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Palau’s ISP Ends Employment Contract

Tenure to End on June 19

The termination clause of Interim Special Prosecutor Melissa Simms’ employment contract has been triggered, putting an end to a short tenure at the Office of the Special Prosecutor, one of Palau’s most controversial offices.

“The Senate has vilified me, calling me incompetent and making other accusations, which was broadcast live over the radio to the Palauan public,” said Simms in her letter to Attorney General John Bradley on April 6.

Simms during the oversight hearing. Photo by Ongerung Kambes Kesolei

ISP Melssa Simms . Photo by Kambes Kesolei

Simms referred to the oversight hearing conducted on March 1 when the senate questioned her actions in the filing and subsequent dismissal of a criminal case logged against Minister of Justice and Vice President Antonio Bells.

Defending her actions despite staying virtually mum at the hearing, Simms told Bradley, “I stand by every action I took while in office, and if I had to repeat it, I would do everything the same way.”

Ending her employment contract, she will remain in position until June 19.

Sen. Mark Rudimch do agree with Simms that the Senate vilified her during the hearing.

"I wish Melissa Simms luck on her next endeavor after her short but explosive stint here in Palau, there is no denying that the Senate vilified her for the charges she filed and withdrew against the ROP’s Vice-President and Minister of Justice," he said in an email to Pacific Note.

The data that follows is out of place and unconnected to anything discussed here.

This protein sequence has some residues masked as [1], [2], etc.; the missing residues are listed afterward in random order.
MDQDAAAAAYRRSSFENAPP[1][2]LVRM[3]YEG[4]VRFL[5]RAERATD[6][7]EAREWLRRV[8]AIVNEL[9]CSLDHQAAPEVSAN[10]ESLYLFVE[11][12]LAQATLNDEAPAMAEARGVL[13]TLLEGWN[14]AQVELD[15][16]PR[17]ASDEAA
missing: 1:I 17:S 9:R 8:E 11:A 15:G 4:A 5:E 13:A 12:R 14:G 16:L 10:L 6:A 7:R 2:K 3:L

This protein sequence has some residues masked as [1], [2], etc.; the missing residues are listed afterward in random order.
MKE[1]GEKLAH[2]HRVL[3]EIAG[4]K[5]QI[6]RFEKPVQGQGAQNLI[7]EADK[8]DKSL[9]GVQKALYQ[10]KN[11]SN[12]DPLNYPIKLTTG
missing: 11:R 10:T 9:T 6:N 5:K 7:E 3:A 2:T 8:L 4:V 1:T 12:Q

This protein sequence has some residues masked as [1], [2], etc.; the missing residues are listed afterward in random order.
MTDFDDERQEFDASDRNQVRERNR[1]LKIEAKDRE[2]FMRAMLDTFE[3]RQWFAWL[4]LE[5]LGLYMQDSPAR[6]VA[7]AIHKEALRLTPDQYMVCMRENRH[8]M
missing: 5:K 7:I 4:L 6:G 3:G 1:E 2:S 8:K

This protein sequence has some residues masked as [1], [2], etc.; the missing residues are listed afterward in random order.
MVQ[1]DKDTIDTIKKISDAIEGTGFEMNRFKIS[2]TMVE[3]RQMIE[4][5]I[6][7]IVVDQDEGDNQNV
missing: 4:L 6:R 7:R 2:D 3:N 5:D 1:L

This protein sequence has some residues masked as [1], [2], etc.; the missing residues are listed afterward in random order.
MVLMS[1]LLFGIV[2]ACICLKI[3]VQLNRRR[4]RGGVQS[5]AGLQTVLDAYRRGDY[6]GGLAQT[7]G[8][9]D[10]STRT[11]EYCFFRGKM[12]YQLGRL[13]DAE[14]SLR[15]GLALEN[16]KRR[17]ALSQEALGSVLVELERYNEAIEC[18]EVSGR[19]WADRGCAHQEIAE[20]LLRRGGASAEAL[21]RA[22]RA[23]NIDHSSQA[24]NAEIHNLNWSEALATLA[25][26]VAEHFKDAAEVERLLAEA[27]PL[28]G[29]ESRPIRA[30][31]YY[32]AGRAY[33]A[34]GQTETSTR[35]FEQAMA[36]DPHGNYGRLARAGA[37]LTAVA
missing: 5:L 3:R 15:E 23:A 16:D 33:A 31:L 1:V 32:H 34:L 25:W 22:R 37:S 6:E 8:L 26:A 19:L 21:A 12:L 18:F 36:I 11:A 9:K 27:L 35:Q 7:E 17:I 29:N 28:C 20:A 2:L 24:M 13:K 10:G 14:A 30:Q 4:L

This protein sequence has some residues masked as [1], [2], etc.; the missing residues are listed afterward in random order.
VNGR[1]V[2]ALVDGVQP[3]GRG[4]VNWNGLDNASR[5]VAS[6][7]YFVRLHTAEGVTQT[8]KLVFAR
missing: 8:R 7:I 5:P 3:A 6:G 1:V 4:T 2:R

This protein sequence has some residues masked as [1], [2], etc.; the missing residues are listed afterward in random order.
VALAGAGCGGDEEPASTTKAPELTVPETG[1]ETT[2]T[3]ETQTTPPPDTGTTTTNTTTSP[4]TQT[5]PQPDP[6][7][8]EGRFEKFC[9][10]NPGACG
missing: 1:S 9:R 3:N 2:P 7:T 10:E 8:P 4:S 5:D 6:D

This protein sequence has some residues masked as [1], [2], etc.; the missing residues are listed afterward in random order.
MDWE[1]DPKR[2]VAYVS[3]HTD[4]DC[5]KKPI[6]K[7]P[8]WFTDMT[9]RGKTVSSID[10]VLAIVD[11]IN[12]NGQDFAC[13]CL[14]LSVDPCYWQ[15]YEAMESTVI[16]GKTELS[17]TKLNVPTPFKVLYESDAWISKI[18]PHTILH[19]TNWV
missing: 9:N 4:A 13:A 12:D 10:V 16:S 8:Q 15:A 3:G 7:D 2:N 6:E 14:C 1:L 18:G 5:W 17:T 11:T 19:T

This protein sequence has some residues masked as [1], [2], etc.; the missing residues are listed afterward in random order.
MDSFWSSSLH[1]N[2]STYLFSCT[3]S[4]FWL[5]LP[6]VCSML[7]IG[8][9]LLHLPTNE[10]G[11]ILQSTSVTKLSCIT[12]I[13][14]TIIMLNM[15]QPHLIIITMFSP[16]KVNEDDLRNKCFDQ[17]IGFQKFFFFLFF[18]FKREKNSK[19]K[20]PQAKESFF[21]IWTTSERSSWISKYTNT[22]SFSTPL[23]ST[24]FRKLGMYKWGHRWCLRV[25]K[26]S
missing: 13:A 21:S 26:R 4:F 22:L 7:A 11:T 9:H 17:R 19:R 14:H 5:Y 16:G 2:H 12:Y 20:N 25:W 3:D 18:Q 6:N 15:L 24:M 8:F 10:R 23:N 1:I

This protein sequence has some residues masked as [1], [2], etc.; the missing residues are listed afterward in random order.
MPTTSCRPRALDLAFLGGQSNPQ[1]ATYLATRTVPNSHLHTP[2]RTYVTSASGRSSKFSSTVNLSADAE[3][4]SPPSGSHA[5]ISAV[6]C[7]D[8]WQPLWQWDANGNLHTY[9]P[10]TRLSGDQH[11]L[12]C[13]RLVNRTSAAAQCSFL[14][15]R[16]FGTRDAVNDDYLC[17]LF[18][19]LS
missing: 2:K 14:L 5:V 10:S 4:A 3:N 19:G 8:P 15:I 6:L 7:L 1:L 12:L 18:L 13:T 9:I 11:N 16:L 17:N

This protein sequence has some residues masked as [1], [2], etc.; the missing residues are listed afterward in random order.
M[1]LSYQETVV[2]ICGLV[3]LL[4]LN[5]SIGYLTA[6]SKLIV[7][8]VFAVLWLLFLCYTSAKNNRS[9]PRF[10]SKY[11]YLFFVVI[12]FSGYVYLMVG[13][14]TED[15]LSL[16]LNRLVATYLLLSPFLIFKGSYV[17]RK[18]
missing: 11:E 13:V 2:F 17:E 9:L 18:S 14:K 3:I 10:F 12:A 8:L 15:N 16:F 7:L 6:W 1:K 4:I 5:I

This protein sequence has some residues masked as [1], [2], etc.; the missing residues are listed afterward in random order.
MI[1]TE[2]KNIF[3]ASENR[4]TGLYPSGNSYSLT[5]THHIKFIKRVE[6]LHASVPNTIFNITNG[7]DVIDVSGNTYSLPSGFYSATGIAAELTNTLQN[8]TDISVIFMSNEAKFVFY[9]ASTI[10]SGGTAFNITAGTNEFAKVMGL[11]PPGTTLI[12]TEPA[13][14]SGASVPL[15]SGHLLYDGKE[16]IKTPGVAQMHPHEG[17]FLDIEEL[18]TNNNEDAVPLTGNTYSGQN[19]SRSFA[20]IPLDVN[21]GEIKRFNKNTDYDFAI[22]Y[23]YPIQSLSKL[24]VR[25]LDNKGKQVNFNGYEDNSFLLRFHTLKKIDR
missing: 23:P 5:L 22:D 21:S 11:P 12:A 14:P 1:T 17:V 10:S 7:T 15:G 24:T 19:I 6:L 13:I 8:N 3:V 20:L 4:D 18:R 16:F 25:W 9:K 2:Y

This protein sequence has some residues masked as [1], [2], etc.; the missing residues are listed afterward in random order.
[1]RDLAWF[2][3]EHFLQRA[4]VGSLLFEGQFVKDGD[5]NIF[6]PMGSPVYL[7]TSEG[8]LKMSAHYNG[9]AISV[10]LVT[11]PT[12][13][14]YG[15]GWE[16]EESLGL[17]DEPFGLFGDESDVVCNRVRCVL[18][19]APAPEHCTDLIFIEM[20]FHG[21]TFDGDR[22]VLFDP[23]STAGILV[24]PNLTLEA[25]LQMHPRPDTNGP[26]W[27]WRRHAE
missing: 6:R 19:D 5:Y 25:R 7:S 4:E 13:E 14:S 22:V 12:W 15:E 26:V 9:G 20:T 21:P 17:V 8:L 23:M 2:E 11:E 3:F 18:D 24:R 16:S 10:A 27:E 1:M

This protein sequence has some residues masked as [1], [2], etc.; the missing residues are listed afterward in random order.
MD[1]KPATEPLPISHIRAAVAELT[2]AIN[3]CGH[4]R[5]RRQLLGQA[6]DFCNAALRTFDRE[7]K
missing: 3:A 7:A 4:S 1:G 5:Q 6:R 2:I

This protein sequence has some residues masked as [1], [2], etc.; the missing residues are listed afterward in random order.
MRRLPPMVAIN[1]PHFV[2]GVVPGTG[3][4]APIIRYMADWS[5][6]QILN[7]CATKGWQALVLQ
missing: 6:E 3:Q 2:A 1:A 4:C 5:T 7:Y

Sen. Raynold Oilouch said he is a big supporter of the ISP office but believed that Simms did not perform her job well.

"She was not doing her job properly," Oilouch said its better for Simms to step down and let someone competent replace her.

He said the ISP or even the Special proescutor's Office is an important agency which serves an "important purpose,"

Delegate Jonathan Isechal said he is one of the proponent of the bill which created the ISP office but "Simms failed her duties."

Isechal said by stepping down from her post, "Simms made the right decision for her family and the republic."

However, the special proescutor nominee Steven Killelea did not garner enough votes from the Senate in this week's session.

In President Tommy Remenegsau's State of the Republic Address (SORA) Thursday, he urged the Senate to confirm his nominee to ensure that "government officials followed our laws and spend our public funds pursuant to our laws."

The special prosecution position has been empty since the resignation of Michael Copeland in 2010.

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